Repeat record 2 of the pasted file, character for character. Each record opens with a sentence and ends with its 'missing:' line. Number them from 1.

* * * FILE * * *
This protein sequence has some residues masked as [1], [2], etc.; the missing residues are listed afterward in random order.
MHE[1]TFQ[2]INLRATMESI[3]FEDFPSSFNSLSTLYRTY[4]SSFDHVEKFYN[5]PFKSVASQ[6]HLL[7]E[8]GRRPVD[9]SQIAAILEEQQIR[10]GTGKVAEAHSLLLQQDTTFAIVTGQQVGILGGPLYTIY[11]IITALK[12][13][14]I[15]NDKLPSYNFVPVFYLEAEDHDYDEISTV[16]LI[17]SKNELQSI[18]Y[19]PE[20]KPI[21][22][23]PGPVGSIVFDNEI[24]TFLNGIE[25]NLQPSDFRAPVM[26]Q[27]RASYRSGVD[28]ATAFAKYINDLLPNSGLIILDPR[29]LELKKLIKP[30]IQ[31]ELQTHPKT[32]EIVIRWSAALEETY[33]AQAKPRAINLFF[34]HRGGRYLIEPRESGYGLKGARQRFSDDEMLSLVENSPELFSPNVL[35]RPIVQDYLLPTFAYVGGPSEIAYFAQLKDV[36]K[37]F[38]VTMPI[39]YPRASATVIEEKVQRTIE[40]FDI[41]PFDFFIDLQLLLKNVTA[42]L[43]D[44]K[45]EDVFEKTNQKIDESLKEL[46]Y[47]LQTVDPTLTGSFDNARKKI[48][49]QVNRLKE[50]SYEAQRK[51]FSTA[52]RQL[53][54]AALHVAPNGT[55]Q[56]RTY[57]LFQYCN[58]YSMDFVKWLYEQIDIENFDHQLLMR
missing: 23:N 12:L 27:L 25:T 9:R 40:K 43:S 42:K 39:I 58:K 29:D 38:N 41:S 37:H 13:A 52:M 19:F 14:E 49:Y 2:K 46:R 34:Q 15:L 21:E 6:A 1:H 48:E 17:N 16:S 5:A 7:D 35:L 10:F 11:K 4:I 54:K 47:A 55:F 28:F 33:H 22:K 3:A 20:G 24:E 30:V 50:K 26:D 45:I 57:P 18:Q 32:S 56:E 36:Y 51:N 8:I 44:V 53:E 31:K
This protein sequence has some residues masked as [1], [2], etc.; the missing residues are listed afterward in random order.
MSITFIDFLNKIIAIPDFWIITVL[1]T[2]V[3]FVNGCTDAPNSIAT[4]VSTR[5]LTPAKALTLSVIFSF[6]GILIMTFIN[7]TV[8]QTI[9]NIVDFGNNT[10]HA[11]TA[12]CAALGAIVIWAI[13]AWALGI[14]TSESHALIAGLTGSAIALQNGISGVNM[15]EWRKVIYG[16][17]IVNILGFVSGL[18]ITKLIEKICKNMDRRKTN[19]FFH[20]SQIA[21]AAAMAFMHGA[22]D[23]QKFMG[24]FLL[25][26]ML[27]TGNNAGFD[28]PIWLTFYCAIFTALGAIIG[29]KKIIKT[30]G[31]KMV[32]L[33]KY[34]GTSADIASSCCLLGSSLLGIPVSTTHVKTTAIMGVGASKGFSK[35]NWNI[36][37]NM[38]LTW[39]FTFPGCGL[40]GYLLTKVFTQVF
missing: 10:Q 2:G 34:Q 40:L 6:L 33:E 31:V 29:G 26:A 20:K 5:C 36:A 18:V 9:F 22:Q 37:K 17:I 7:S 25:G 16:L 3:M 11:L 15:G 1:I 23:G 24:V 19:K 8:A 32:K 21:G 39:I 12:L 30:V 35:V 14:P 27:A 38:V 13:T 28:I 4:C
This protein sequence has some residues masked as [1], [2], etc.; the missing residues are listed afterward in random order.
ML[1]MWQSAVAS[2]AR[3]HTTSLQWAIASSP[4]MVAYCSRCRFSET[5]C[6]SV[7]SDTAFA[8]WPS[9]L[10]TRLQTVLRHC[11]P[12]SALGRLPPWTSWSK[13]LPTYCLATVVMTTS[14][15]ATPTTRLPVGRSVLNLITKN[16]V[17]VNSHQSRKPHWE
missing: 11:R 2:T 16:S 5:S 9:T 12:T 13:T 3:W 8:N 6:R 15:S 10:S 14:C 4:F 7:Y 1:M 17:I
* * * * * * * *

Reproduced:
This protein sequence has some residues masked as [1], [2], etc.; the missing residues are listed afterward in random order.
MSITFIDFLNKIIAIPDFWIITVL[1]T[2]V[3]FVNGCTDAPNSIAT[4]VSTR[5]LTPAKALTLSVIFSF[6]GILIMTFIN[7]TV[8]QTI[9]NIVDFGNNT[10]HA[11]TA[12]CAALGAIVIWAI[13]AWALGI[14]TSESHALIAGLTGSAIALQNGISGVNM[15]EWRKVIYG[16][17]IVNILGFVSGL[18]ITKLIEKICKNMDRRKTN[19]FFH[20]SQIA[21]AAAMAFMHGA[22]D[23]QKFMG[24]FLL[25][26]ML[27]TGNNAGFD[28]PIWLTFYCAIFTALGAIIG[29]KKIIKT[30]G[31]KMV[32]L[33]KY[34]GTSADIASSCCLLGSSLLGIPVSTTHVKTTAIMGVGASKGFSK[35]NWNI[36][37]NM[38]LTW[39]FTFPGCGL[40]GYLLTKVFTQVF
missing: 10:Q 2:G 34:Q 40:L 6:L 33:E 31:V 29:G 26:A 20:K 5:C 36:A 18:V 9:F 22:Q 37:K 17:I 7:S 25:G 16:L 3:M 11:L 15:G 1:I 23:G 24:V 19:K 8:A 32:K 21:G 39:I 12:L 30:V 35:V 14:P 27:A 38:V 13:T 28:I 4:C